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C# 7 - What's New

Posted by: Damir Arh , on 6/7/2017, in Category C#
Views: 90262
Abstract: C# 7 is the next version of C#. This article provides an overview of the new features in C# 7.0.

This article was updated on June 06th, 2017.

The current incarnation of C# compiler (better known as Roslyn) was open sourced in April 2014.

Not only is the compiler now being developed on GitHub; the language design is also openly discussed in public. This allows all interested parties to see how the next version of the language might look like.

While there’s already ongoing development towards C# 7.1 and C# 8.0, this article provides an overview of new features that were introduced in C# 7.0.

If you are interested in a broader aspect of the current Roslyn ecosystem, you can read my article in the March 2016 edition of DotNetCurry (DNC) magazine: .NET Compiler Platform (a.k.a. Roslyn) – An Overview.

This article is published from the DNC Magazine for Developers and Architects. Subscribe to this magazine for FREE and download all previous, current and upcoming editions.

C# 7.0 – Main theme

In all previous versions of C# (with the exception of C# 6.0 maybe) new features have revolved around a specific theme:

  • C# 2.0 introduced generics.
  • C# 3.0 enabled LINQ by bringing extension methods, lambda expressions, anonymous types and other related features.
  • C# 4.0 was all about interoperability with dynamic non-strongly typed languages.
  • C# 5.0 simplified asynchronous programming with the async and await keywords.
  • C# 6.0 had its compiler completely rewritten from scratch, and introduced a variety of small features and improvements that were easier to implement now. You can find an overview of all new C# 6.0 features in the Jan 2016 edition of the DotNetCurry (DNC) magazine: Upgrading Existing C# Code to C# 6.0.

C# 7.0 is no exception to this rule. The language designers were focusing on three main themes:

  • Working with Data - Increased usage of web services is changing the way data is being modelled. Instead of designing the data models as a part of the application, their definition is becoming a part of web service contracts. While this is very convenient in functional languages, it can bring additional complexity to object oriented development. Several C# 7.0 features are targeted at making it easier to work with external data contracts.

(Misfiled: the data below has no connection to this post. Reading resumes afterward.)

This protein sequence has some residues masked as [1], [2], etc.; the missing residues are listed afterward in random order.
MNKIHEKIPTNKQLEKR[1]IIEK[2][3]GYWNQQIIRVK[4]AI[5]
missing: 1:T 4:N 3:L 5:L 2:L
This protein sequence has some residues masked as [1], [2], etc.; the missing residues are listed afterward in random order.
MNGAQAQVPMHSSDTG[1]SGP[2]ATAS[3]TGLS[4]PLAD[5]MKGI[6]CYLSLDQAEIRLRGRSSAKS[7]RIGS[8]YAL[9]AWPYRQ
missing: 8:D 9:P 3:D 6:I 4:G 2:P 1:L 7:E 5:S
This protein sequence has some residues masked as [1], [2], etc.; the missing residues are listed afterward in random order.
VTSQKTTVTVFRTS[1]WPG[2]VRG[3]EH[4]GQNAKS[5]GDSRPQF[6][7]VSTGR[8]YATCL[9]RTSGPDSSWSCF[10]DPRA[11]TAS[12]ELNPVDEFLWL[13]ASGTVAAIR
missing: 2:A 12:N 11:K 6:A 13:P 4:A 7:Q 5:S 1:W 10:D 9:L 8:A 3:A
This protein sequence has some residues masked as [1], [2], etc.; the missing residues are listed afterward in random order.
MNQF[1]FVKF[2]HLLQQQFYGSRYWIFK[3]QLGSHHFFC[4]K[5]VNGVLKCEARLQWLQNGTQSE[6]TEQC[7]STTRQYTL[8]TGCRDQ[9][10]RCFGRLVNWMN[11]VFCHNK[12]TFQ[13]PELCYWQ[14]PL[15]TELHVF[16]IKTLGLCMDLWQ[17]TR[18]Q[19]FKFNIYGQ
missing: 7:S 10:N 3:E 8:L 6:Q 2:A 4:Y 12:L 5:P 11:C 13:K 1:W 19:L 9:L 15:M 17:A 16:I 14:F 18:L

• Improved Performance - Increased share of mobile devices is making performance an important consideration again. C# 7.0 introduces features that allow performance optimizations, which were previously not possible in the .NET framework.
  • Code simplification - Several additional small changes built on the work done for C# 6.0 to allow further simplification of the code written.

Let us take a closer look at the features belonging to each of these themes.

C# 7 – New Features

Working with Data

Object oriented languages like C# work great in scenarios with a predefined set of operations acting on an extensible set of data types. These are typically being modelled with an interface (or a base class) specifying the available operations and a potentially growing number of classes representing the data types. By implementing the interface, classes contain the implementation of all the expected operations.

For example, in a game, the classes could be different types of weapons (such as a sword or a bow), and the operations could be different actions (such as attack or repair). In this scenario, adding a new weapon type (e.g. a lightsaber) would be simple: just create a new class that implements the weapon interface. Adding a new action (e.g. attack) on the other hand would require extending the interface and modifying all the existing weapon implementations. This approach feels very natural in C#.

interface IEnemy
{
    int Health { get; set; }
}

interface IWeapon
{
    int Damage { get; set; }
    void Attack(IEnemy enemy);
    void Repair();
}

class Sword : IWeapon
{
    public int Damage { get; set; }
    public int Durability { get; set; }

    public void Attack(IEnemy enemy)
    {
        if (Durability > 0)
        {
            enemy.Health -= Damage;
            Durability--;
        }
    }

    public void Repair()
    {
        Durability += 100;
    }
}

class Bow : IWeapon
{
    public int Damage { get; set; }
    public int Arrows { get; set; }

    public void Attack(IEnemy enemy)
    {
        if (Arrows > 0)
        {
            enemy.Health -= Damage;
            Arrows--;
        }
    }

    public void Repair()
    { }
}

In functional programming, data types do not include operations. Instead, each function implements a single operation for all the data types. This makes it much easier to add a new operation (just define and implement a new function), but much more difficult to add a new data type (modify all existing functions accordingly). While this was already possible in C# 6, it was much more verbose than it could be.

interface IEnemy
{
    int Health { get; set; }
}